So, here you are ‘Business Owner’ – it’s got a nice ring to it, hasn’t it… You’ve probably ...
DO YOU RUN AN UNINCORPORATED BUSINESS?
15 March 2023
do you run an unincorporated business?
Read on to find out more about the new taxation rules that’ll apply from 6 April 2023…
What’s the current situation?
Right now, unincorporated businesses (sole traders or partnerships) can choose their accounting year-end.
They’re taxed according to the tax year in which the accounting year-end falls.
The new rule (referred to as ‘changing the basis period’) will mean that tax liabilities for all unincorporated entities are aligned to the tax year.
When’s it changing?
The reform will take effect for the 2024 to 2025 tax year, with a transition in the tax year beginning 6 April 2023.
How will it impact unincorporated businesses?
If you run an unincorporated business with an accounting period which ends on a date that’s different to the tax year, you’ll be taxed on a ‘tax year basis’ from 6 April 2024.
For example, a business with a 30 June year-end date for 2024/25:
- Will be taxed 3 months of profits from the 30 June 2024 accounts
- Will be taxed 9 months of profits from the 30 June 2025 accounts
…rather than the profits for the year ended 30 June 2024, as it currently stands.
The 2023/24 tax year will be the transitional year when the tax position will need to move between the two methods, and this may dramatically increase the taxable profits.
Here’s another example…
For businesses that have a 12-month accounting period ending 30 April 2023, in the 2023/24 transitional year the tax return will recognise:
|The profits arising in the 12-month period ended 30 April 2023 (the standard part).||The profits arising in the period from 1 May 2023 to 5 April 2024 (the transitional part).|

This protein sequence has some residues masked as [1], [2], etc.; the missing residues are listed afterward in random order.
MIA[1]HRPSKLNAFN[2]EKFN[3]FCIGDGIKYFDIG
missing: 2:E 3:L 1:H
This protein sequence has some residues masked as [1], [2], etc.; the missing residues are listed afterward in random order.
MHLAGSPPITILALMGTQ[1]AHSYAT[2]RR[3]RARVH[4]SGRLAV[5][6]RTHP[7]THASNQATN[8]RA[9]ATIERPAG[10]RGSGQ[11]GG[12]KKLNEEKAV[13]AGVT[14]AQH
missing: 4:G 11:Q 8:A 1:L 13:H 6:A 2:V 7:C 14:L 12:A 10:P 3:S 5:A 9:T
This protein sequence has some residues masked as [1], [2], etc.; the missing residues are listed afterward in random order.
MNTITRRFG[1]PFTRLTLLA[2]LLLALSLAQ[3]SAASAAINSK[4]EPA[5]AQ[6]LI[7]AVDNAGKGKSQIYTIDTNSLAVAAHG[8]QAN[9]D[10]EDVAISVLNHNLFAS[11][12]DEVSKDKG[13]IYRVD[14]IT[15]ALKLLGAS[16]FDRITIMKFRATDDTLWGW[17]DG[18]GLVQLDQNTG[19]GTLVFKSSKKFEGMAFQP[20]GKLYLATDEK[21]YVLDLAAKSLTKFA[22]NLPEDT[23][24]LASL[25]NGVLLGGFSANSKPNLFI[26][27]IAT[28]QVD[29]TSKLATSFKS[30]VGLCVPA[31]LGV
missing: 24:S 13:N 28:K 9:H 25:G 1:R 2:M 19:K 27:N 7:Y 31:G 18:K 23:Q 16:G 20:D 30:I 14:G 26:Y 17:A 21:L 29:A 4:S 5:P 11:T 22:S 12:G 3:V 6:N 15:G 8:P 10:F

As you can see, profits taxable in the year to 5 April 2024 (due for payment before 31 January 2025), could potentially be much higher as profits for 23 months will be included.
If you have any overlap relief from when your business started or changed accounting period, these overlap profits can be used as a deduction against profits in the transitional year.
Any remaining profit (from the transitional part only) will be spread over 5 years, but you can disapply this if you wish and be taxed all in the transitional year.
Note: HMRC are looking to launch an online system to request information on overlap relief if it’s not available.
how we’ll be supporting clients…
As with many complex tax reforms like this, we’ll bring clarity to our clients and answer any queries they may have. In our organised fashion, we’ll be bringing the preparation of our clients’ accounts forward and doing our due diligence in checking overlap profits where the accounting period’s different to the year-end.
If you’d like to know more about the change to taxation of unincorporated businesses, or anything else relating to tax compliance, reach out to our team.